Atienza seeks return of Botong mural to Manila City Hall


Buhay party-list Rep. Lito Atienza has filed a resolution calling for a congressional inquiry into the disappearance of the Botong Francisco mural from its “rightful place” in the Bulwagang Antonio J. Villegas of the Manila City Hall.

“We have filed a resolution calling for an immediate Congressional Inquiry into the whereabouts of the masterpiece by National Artist Carlos ‘Botong’ Francisco,” he said.

Atienza, a former Manila mayor, observed that only a tarpaulin replica of the mural was in place of the mural when he attended Mayor Isko Moreno’s inauguration.

“When I attended the inaugural ceremonies of newly-elected Mayor Isko Moreno a few weeks ago, I saw that instead of the Botong masterpiece, what was installed in the Bulwagan is a poor tarpaulin replica! This is not only illegal, but it is a big slap to Manilans who are asking the question – where is our masterpiece?” he said.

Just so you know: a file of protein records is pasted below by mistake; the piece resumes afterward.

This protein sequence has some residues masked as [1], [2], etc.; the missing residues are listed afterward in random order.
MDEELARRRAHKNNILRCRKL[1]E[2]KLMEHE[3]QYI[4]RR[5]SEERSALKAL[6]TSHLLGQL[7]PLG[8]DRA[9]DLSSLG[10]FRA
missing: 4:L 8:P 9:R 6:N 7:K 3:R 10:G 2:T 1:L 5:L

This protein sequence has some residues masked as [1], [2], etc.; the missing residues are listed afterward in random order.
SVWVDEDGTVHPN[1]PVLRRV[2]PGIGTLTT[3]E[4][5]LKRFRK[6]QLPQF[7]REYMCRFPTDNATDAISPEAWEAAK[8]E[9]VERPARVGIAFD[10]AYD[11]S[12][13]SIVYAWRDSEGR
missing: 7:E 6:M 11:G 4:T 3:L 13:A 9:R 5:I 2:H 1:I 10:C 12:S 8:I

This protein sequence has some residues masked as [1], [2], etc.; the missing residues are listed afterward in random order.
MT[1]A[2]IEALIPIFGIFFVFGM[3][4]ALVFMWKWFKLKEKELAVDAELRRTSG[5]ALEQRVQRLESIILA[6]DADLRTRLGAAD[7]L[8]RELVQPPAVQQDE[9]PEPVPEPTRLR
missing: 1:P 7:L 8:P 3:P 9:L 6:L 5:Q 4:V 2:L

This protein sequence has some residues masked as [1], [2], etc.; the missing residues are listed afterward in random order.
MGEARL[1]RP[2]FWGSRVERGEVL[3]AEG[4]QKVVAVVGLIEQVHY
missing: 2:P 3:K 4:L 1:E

“It behooves all administrations of the city to protect its existence. This used to be the major attraction in the Office of the Mayor. During our nine years as Mayor, every visitor, Manilan or foreign, always marveled at the grandeur of this priceless artwork,” Atienza said.

“That painting belongs to Manila and should be re-installed in City Hall. We will push for this Congressional Inquiry to pinpoint responsibility for this injustice to the people of Manila. And if necessary, charges should be filed against those who have been remiss in their duty to safeguard the interest of Manilans. This priceless artwork may now be worth billions of pesos,” Atienza stressed.

This priceless obra maestra entitled Filipino Struggles through History, was commissioned by then-Mayor Villegas in 1968,” Atienza said.

The mural depicts the history of Manila and “its important role in our nation’s history and development,” he said.

“This has always been a source of pride and inspiration for every Manileño and everyone who visited City Hall then. This is exactly the purpose of Mayor Villegas who appropriated public funds and commissioned the painting. No one has the right to loan or or lend it to anybody,” Atienza said.